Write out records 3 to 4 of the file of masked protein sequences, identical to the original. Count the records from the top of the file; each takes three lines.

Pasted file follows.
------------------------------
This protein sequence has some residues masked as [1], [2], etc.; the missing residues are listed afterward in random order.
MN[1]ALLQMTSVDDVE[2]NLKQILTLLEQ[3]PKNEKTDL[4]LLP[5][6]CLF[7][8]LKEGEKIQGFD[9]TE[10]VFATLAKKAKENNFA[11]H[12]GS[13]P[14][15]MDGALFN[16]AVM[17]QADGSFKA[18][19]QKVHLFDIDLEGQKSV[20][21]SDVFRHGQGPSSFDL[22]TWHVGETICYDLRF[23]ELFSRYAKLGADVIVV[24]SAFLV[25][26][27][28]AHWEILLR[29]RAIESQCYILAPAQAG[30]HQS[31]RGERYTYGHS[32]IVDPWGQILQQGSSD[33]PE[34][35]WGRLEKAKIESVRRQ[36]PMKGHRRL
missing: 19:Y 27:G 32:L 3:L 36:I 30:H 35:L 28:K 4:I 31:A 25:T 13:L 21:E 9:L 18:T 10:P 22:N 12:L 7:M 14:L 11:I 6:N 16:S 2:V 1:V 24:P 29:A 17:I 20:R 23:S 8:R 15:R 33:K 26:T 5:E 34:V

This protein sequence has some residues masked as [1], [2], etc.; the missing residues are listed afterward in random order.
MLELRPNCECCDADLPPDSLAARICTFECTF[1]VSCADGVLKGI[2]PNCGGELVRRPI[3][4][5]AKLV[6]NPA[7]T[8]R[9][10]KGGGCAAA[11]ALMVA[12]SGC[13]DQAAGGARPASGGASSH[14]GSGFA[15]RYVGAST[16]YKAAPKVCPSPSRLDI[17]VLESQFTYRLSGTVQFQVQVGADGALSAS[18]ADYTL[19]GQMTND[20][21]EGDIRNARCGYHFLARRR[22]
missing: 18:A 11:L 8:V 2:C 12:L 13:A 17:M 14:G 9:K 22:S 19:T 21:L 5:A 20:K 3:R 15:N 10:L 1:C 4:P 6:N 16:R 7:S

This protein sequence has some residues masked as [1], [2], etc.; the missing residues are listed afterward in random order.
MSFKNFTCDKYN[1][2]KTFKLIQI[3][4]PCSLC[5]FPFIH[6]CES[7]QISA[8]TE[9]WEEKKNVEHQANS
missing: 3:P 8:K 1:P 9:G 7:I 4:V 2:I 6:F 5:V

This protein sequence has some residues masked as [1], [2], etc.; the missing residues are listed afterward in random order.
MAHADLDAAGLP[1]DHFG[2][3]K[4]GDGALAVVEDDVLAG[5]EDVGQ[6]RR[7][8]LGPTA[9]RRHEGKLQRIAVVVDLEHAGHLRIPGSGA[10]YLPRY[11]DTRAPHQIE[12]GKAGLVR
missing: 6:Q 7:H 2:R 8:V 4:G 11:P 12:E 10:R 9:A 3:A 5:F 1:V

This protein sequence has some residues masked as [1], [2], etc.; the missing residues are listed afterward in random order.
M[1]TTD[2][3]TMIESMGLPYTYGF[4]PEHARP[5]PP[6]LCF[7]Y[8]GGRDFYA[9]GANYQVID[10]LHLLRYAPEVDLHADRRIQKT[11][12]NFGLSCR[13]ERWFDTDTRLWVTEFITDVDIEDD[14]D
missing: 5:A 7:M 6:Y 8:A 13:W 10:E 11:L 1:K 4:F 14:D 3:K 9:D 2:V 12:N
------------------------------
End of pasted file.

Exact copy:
This protein sequence has some residues masked as [1], [2], etc.; the missing residues are listed afterward in random order.
MSFKNFTCDKYN[1][2]KTFKLIQI[3][4]PCSLC[5]FPFIH[6]CES[7]QISA[8]TE[9]WEEKKNVEHQANS
missing: 3:P 8:K 1:P 9:G 7:I 4:V 2:I 6:F 5:V

This protein sequence has some residues masked as [1], [2], etc.; the missing residues are listed afterward in random order.
MAHADLDAAGLP[1]DHFG[2][3]K[4]GDGALAVVEDDVLAG[5]EDVGQ[6]RR[7][8]LGPTA[9]RRHEGKLQRIAVVVDLEHAGHLRIPGSGA[10]YLPRY[11]DTRAPHQIE[12]GKAGLVR
missing: 6:Q 7:H 2:R 8:V 4:G 11:P 12:E 10:R 9:A 3:A 5:F 1:V